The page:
The Equal-Weighted S&P Index (RSP) has returned 14%
and 9%, on average, annually, over the past three and five years.
In this column, I’m going to describe three mutual
funds that have not only soundly beat those numbers, but just to
assure that they are continuing their winning ways, all three have
generated double-digit year-to-date returns.
While past results don’t necessarily predict the
future, these three funds have a reasonable shot at future
All are no-load funds, meaning there are no sales
commissions and have no minimum investment requirements. So they are
buyer friendly. All three are Fidelity funds because they were the
only funds meeting my performance requirements that weren’t targeted
to institutional investors and requiring $100,000 opening balances.
In fact, all three have no minimum opening investment requirement.
If you’d rather buy individual stocks than mutual
funds, I’ve included each fund’s top five holdings. Here are the
funds. All return data mentioned here is as of June 28.
Millennium (FMILX): Holds both growth and
value-priced stocks in a variety of sectors, although tech stocks
account for 27% of holdings.
Biggest holdings include Apple
(AAPL), Microsoft (MSFT), Exxon Mobil (XOM), Alphabet (GOOG), and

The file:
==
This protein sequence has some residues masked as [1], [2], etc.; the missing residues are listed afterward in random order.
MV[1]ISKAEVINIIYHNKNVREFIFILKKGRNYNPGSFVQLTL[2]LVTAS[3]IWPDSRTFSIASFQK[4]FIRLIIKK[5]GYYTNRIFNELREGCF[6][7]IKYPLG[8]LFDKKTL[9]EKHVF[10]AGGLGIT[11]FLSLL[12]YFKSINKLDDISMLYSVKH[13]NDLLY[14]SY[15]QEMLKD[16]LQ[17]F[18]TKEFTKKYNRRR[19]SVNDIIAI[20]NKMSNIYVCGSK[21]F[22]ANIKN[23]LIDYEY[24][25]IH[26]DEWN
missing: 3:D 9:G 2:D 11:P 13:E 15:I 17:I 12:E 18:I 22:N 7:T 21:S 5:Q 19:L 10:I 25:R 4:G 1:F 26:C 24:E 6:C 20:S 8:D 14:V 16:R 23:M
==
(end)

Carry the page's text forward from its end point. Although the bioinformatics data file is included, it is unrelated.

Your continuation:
Eli Lilly (LLY). With a portfolio annual turnover rate of only 12%,
this fund follows and buy and hold strategy. The fund had returned
14% year-to-date, and averaged 21% and 11% annually over the past
three and five years. Dividend yield is 1.5%.
Fidelity Select Leisure (FDLSX):
Consumer cyclicals (retail stores and lodging) account for 94% of
portfolio holdings. Not buy and hold, this fund, with a 46% annual
portfolio turnover rate, holds mostly mid-to large-cap growth
stocks. Its five biggest holdings include McDonald’s (MCD), Booking
Holdings (BKNG), Starbucks (SBUX), Hilton Worldwide (HLT) and Yum
Brands (YUM). The fund has returned 18% year-to-date, and averaged
21% and 12% annually over the past three and five years. Dividend
yield is 0.4.
Construction & Housing (FSHOX): Consumer
cyclicals, at 52%, and industrials at 29%, dominate the portfolio.
Also a long-term player, its portfolio turnover ratio is only 20%.
Its two biggest
holdings, Home Depot (HD) and Lowes Companies (LOW) together account
for 33% of the total portfolio. They are
also its longest term holdings: Home Depot was added to the
portfolio in April 1988 and Lowes was added in August 2005. Filling
out the top five are Johnson & Johnson (JNJ), Trane Technologies (TT)
and Invitation Homes (INVH. The fund has returned 17% year-to-date
and averaged 31% and 17% annually over three and five years.
Dividend yield is 0.8%.
Those are my ideas. As always, past performance
doesn’t necessarily predict future returns. Do your own due
diligence. The more you know about your investments, the better your